The Backstreets of Purgatory

By Helen Taylor

Caravaggio in Glasgow: A Tale of Art, Insanity and Irn Bru

Thursday, 20 July 2017

Time travel?

Have I been time travelling? I can’t believe where the months have gone. It is just over a year ago already since we launched The Backstreets of Purgatory on Unbound. For those of you who pledged right at the beginning, it probably feels like an eternity. But for me, it has whizzed by in a blur of crowdfunding, events, setting up my new blog, and most recently, editing.


Time travel in Glasgow?

A couple of weeks ago I received my developmental edit back and I’m happy to report there wasn’t much to do in terms of restructuring or the like. One of the things that has been a difficulty for me is getting the right balance of dialect in the dialogue. I want my characters to sound Glaswegian, but I don’t want the dialogue to come across as a pastiche of a Glasgow accent. Nor do I want to put so much phonetic or non-standard spelling in that the reader is shaken out of the moment by trying to decipher it. One of the problems is that there is no standard spelling for many dialects and languages with an oral tradition, and Scots is one of them. I think I had gone a little bit too far the other way, though, with mainly standard spellings, and perhaps it was no longer possible to hear the accents clearly. This is one the main things that I’ve changed in this edit (or changed back, because I have been a to-ing and fro-ing with this).

Apart from that, there was very little rewriting to do, which of course I was delighted about.


I have discovered (or rather what I already suspected was definitely proven) that I really am a crap speller. Even with spell check. You know how it is, two words sound similar, you use the wrong version, spell check doesn’t do its red squiggly thing so you reckon all is well. Or you mix up two completely different words and read what you expect to read. I’m only glad my editor couldn’t see my blushes when I read the tactful comments she had written in the margins, like,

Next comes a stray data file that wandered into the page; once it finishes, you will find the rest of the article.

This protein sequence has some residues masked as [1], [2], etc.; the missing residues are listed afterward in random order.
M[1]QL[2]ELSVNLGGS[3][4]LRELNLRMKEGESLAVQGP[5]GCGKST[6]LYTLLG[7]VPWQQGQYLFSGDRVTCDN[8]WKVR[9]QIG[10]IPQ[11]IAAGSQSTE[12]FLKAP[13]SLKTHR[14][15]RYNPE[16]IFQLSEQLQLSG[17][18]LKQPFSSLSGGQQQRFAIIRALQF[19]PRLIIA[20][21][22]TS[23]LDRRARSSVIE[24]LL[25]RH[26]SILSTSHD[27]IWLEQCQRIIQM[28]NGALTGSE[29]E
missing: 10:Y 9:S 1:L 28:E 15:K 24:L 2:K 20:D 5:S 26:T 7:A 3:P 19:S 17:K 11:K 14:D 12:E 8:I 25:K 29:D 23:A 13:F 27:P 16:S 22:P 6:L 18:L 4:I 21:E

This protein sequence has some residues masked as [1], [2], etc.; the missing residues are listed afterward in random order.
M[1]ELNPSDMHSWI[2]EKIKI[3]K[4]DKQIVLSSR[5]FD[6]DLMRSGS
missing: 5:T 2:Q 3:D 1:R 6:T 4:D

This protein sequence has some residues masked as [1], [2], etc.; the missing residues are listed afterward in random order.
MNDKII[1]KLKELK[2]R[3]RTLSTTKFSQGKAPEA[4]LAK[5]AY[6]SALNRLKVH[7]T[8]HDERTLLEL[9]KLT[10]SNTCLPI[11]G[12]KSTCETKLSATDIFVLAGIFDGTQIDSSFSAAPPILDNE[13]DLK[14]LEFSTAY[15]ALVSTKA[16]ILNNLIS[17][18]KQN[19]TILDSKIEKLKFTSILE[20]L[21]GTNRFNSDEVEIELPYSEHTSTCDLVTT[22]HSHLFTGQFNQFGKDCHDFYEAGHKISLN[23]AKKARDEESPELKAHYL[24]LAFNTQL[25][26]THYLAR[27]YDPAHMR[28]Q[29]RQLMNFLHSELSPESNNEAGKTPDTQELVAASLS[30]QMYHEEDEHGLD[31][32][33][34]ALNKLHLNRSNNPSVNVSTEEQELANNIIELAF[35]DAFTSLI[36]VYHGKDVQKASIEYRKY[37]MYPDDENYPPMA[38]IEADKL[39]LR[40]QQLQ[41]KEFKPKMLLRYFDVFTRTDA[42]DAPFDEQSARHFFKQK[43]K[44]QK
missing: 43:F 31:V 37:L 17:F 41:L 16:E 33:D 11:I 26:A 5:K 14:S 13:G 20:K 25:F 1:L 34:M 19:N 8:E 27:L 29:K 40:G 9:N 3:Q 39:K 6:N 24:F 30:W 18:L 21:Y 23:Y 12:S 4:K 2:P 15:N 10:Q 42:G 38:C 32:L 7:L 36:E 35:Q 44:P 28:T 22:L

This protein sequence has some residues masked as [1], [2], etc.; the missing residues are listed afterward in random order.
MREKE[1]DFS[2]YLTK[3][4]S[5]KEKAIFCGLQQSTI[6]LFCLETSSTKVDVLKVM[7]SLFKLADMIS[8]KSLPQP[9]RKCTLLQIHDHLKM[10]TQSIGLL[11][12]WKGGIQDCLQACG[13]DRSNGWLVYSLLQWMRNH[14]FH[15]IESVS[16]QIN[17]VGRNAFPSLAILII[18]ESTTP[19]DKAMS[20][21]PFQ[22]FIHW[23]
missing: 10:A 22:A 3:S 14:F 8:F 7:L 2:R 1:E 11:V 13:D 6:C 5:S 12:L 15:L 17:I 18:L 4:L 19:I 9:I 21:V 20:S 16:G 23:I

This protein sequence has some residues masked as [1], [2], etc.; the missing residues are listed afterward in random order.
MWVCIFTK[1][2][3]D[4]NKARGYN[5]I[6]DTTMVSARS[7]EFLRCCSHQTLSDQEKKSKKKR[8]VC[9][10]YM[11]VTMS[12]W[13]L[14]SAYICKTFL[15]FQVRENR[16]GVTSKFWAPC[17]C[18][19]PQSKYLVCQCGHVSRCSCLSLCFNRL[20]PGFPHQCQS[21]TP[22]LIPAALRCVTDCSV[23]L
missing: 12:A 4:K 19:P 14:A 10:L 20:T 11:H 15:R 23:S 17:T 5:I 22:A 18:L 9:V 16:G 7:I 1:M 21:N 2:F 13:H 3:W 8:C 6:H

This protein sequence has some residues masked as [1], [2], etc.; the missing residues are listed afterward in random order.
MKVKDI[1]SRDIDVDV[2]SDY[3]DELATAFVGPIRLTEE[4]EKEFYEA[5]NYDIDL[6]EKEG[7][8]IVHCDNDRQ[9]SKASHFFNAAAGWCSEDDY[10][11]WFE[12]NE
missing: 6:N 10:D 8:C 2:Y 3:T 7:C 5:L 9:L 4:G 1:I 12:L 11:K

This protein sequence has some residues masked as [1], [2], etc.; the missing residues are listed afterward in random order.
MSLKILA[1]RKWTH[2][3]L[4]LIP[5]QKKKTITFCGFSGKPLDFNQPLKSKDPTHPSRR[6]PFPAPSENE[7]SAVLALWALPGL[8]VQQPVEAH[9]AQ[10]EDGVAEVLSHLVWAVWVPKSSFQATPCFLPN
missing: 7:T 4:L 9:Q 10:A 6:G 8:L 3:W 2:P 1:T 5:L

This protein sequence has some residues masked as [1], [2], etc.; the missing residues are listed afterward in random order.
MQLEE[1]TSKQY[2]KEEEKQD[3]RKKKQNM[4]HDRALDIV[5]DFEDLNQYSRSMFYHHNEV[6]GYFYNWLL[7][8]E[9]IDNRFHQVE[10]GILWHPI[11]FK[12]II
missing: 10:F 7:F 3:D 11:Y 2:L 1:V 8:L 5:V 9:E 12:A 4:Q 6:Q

‘Did Frankie mispronounce this word deliberately?’ (consul/console) 

‘Is it an ironic use of this word?’ (dependable/dependent)

‘Are you deliberately using archaic spelling?’ (undoubtably/undoubtedly).

No, no and again, no. Just me being rubbish.

At least someone was there to point it out.

It is brilliant to work with a good editor. Not only to save embarrassing mistakes like those above, but to make you really think about everything you’ve done and to justify every word on the page and all the decisions you’ve made. I’ve been really lucky because I’ve worked with some amazing writing tutors and colleagues who have helped me along the way (both with this novel and with previous work) and I’m pretty sure that it is thanks to their early input that there weren’t huge changes to make at this stage. But the version of the manuscript I sent to Unbound was rewrite number…you know I’m not even sure. I did several major rewrites with complete restructuring early on and countless smaller rewrites of individual chapters.

So, a year and a few days is actually only a small fraction of the time I’ve been working on this book. And there is more work to come. I’m waiting to hear if my editor thinks the changes I made are working, and then after that there is the copy edit where all the punctuation, time lines etc are checked and double checked. No doubt there will be a few more blushes then.

But we are making progress towards publication. Thanks for hanging in there. And thank you to all the new supporters who have joined the crowd. It is lovely to have you.


Image credit: byronv2 Flickr


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